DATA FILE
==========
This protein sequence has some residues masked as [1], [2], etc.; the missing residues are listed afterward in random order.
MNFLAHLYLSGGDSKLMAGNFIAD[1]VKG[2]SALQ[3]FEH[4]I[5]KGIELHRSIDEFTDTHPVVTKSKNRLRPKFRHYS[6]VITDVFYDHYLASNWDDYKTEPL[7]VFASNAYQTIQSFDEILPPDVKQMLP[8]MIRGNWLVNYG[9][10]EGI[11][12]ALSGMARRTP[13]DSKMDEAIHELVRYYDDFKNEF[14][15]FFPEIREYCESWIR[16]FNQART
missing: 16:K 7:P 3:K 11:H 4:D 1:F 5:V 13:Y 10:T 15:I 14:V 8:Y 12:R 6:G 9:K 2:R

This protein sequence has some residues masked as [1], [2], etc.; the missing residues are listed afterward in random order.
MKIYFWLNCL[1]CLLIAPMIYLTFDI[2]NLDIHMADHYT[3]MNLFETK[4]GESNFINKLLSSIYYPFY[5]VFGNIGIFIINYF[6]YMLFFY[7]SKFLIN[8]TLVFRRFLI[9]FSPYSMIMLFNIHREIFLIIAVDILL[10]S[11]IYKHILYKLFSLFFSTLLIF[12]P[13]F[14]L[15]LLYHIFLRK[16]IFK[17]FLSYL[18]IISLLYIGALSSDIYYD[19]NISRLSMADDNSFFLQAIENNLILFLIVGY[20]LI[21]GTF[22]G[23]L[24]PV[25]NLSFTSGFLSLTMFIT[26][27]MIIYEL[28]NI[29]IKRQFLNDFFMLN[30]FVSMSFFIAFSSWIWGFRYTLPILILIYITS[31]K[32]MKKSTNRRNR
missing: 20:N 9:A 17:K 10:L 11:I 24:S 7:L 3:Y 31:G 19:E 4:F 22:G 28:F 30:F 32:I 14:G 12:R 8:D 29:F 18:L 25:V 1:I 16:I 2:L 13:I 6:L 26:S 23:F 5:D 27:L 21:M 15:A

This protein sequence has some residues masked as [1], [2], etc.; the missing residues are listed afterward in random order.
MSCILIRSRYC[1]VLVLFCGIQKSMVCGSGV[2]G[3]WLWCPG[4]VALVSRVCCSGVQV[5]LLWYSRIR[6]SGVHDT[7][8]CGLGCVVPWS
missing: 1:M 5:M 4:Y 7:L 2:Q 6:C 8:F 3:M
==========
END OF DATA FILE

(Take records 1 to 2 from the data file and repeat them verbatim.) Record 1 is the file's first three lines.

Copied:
This protein sequence has some residues masked as [1], [2], etc.; the missing residues are listed afterward in random order.
MNFLAHLYLSGGDSKLMAGNFIAD[1]VKG[2]SALQ[3]FEH[4]I[5]KGIELHRSIDEFTDTHPVVTKSKNRLRPKFRHYS[6]VITDVFYDHYLASNWDDYKTEPL[7]VFASNAYQTIQSFDEILPPDVKQMLP[8]MIRGNWLVNYG[9][10]EGI[11][12]ALSGMARRTP[13]DSKMDEAIHELVRYYDDFKNEF[14][15]FFPEIREYCESWIR[16]FNQART
missing: 16:K 7:P 3:K 11:H 4:D 1:F 5:V 13:Y 10:T 15:I 14:V 8:Y 12:R 6:G 9:K 2:R

This protein sequence has some residues masked as [1], [2], etc.; the missing residues are listed afterward in random order.
MKIYFWLNCL[1]CLLIAPMIYLTFDI[2]NLDIHMADHYT[3]MNLFETK[4]GESNFINKLLSSIYYPFY[5]VFGNIGIFIINYF[6]YMLFFY[7]SKFLIN[8]TLVFRRFLI[9]FSPYSMIMLFNIHREIFLIIAVDILL[10]S[11]IYKHILYKLFSLFFSTLLIF[12]P[13]F[14]L[15]LLYHIFLRK[16]IFK[17]FLSYL[18]IISLLYIGALSSDIYYD[19]NISRLSMADDNSFFLQAIENNLILFLIVGY[20]LI[21]GTF[22]G[23]L[24]PV[25]NLSFTSGFLSLTMFIT[26][27]MIIYEL[28]NI[29]IKRQFLNDFFMLN[30]FVSMSFFIAFSSWIWGFRYTLPILILIYITS[31]K[32]MKKSTNRRNR
missing: 20:N 9:A 17:K 10:L 11:I 24:S 7:L 3:Y 31:G 19:E 4:F 22:G 28:F 30:F 32:I 14:G 12:R 8:D 29:F 18:L 25:V 1:I 16:I 2:L 13:I 6:L 26:S 23:F 5:D 27:L 21:M 15:A